Film critics like Roger Ebert and Janet Maslin compared "Trading Places" to the comedies of earlier directors such as Frank Capra and Preston Sturges, and it reminded me of the screwball comedies of the thirties and forties. Of course, if it had been made during that period it would have been very different. Billy Ray would almost certainly have been white; here he is black. On the other hand Winthorpe's butler Coleman, who here is white, might have been black, as domestic servants were one of the few types of role exempt from Hollywood's unofficial colour-bar. Ophelia would probably have been a poor-but-honest working-class girl rather than a hooker. And in the days of the Production Code there would have been no toplessness, no sex references and none of the bad language with which the film is liberally sprinkled.
Thinking how the film might have been made in the past also made think of how it might be remade today. Today, of course, there would be no objection to casting a black star. Indeed, the film-makers might even be daring enough to make Winthorpe black and Billy Ray white. Although the colour-bar had gone in the sixties, in 1983 there was still a tendency to think of black actors in terms of working-class roles. The idea of making a wealthy, aristocratic character black would probably have been a little too far outside the box for the eighties.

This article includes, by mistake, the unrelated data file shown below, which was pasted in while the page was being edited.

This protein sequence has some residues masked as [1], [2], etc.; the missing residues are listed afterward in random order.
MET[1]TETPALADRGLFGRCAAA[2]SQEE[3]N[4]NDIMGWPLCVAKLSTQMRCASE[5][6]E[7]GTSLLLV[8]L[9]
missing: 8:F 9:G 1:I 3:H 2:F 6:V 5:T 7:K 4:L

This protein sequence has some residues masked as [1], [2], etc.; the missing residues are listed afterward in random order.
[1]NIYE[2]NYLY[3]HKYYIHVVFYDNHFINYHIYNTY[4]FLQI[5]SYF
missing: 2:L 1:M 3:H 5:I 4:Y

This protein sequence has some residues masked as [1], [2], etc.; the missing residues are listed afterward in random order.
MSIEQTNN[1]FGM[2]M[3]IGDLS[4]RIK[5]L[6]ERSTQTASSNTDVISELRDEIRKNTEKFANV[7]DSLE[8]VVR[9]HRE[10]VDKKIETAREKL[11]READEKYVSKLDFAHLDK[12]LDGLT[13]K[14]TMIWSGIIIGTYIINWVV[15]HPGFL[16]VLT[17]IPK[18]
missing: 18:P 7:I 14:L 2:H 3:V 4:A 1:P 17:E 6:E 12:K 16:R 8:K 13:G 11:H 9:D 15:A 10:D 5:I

I suspect, however, that a lot of the sex and bad language would go. In 1983 the cinema was still suffering from a seventies hangover, and it was a defining principle of the Decade that Taste Forgot that film- makers were under a solemn duty to show just how hip, trendy and "adult" they were by breaking as many taboos as they thought they could get away with. Today this attitude is not as prevalent as it once was- gratuitous bad language and sexual references often seem more adolescent than adult. "Trading Places", which is essentially about money, class and status, is not a sex comedy or a gross-out comedy, so a lot of the sex and profanity could safely be discarded. A modern remake would doubtless also dispense with all that eighties political incorrectness ("Of course there's something wrong with him. He's a Negro!").